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50 Shades Darker

Written by Sarah Richer


Photo via pinterest

If you are a 50 Shades of Grey movie fan, do not get your hopes up for the sequel, 50 Shades Darker. The film basically has no plot and is an excuse to show sex on the big screen. I guess if that is what you are into, then this is the movie for you. However, if you want a little more insight into what the movie is about without reading the book, then let me tell you about my experience and view of the film.

At first, I thought the movie was going to be a real hit because I read the articles on Snapchat about ushers of movie theatres finding cucumbers in the aisles. It seemed a little weird and a little intriguing, but as I entered the theatre I hoped no one decided to bring any vegetables along. The theatre was filled with middle aged couples and teenagers that probably snuck in, which made the experience of watching erotic scenes on screen a little awkward for both myself and most likely the husbands that got dragged along.  The previews started, and I was pumped for the movie.

The movie began with a scene showing Christian’s nightmare of his father abusing him. This made it a little hard to tell if the movie was starting or if it was still a preview. However, the movie proceeded and showed Anastasia living her new life with her new job, hunky boss, and friends. So far, so good. The next big event in the movie is an art show, where a “mystery man” buys all the pictures of Ana that were photographed by her friend. It was a real big surprise who bought them—Christian (insert sarcasm here). He then asks her on a date that she reluctantly agrees to. However, at dinner, he asks her to give him another chance and she basically says “Yeah, sure.” Really? I guess there would not be a movie without this answer, though, so I went with it.

The movie continues with the two rekindling their “relationship.” Through this, the audience and Anastasia learn a little more about Christian’s past and about why he is the way he is. Along the way, a woman who had previously been a submissive stalks Anastasia and tries to kill her. Personally, I thought this was odd to include in the movie. This woman’s purpose was to cause and resolve a conflict, but the way the whole situation played out was just kind of out of place for this genre. The couple worked out thier issue from past relationships and even some issues they had in their own previous relationship, but Christian is still controlling. For example, he would not let Anastasia go on a trip to NYC with her new boss, Jack (which may have been a good idea because he tried to rape her later in the movie), but he goes on a trip for a weekend and leaves her home. Christian’s trip results in a plane crash and Anastasia realizes her love for him (the whole scene lasted about 10 minutes, so it did not really put you on the edge of your seat or make you bite your nails with anticipation). After this “dramatic” event, Anastasia agrees to marry Christian, even though most of the problems with their previous contract are never really resolved.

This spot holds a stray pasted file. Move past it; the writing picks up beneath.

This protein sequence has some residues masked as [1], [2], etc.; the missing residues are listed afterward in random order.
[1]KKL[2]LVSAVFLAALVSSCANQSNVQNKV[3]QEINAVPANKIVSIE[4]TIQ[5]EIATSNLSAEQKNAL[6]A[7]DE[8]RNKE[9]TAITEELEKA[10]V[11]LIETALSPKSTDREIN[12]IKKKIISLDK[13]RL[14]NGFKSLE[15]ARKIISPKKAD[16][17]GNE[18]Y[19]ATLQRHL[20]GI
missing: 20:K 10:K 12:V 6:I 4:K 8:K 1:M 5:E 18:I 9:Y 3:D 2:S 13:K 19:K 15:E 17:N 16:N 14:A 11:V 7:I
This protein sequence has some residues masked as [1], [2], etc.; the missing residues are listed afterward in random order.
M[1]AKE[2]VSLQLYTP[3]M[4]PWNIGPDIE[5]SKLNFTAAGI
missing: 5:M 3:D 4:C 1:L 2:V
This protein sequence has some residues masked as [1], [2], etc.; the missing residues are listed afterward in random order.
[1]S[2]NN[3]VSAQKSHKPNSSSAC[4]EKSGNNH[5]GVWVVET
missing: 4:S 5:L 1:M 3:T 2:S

The movie ends with their engagement party, which includes both a celebration and a showdown between Christian’s adoptive mother and his ex-lover. After Christian actually gives Anastasia a ring and the drama is over, fireworks shoot off in the distance, while a grimy man smoking, who turns out to be Anastasia’s old boss Christian had fired, looks on at the party (Can you say cheesy?).

If none of this made sense to you, then good, because that is exactly how you will feel when watching the movie. I guess if there is a plot to this movie, it goes a little something like this: couple gets back together, past is brought up, random pointless events occur, dominant meaningless sex turns to meaningful sex. Overall, the movie is okay for a rainy day, but I would wait for it to come out on Netflix before wasting your money on watching a film with a nonexistent plot and not enough sex scenes.

About the author

Sarah Richer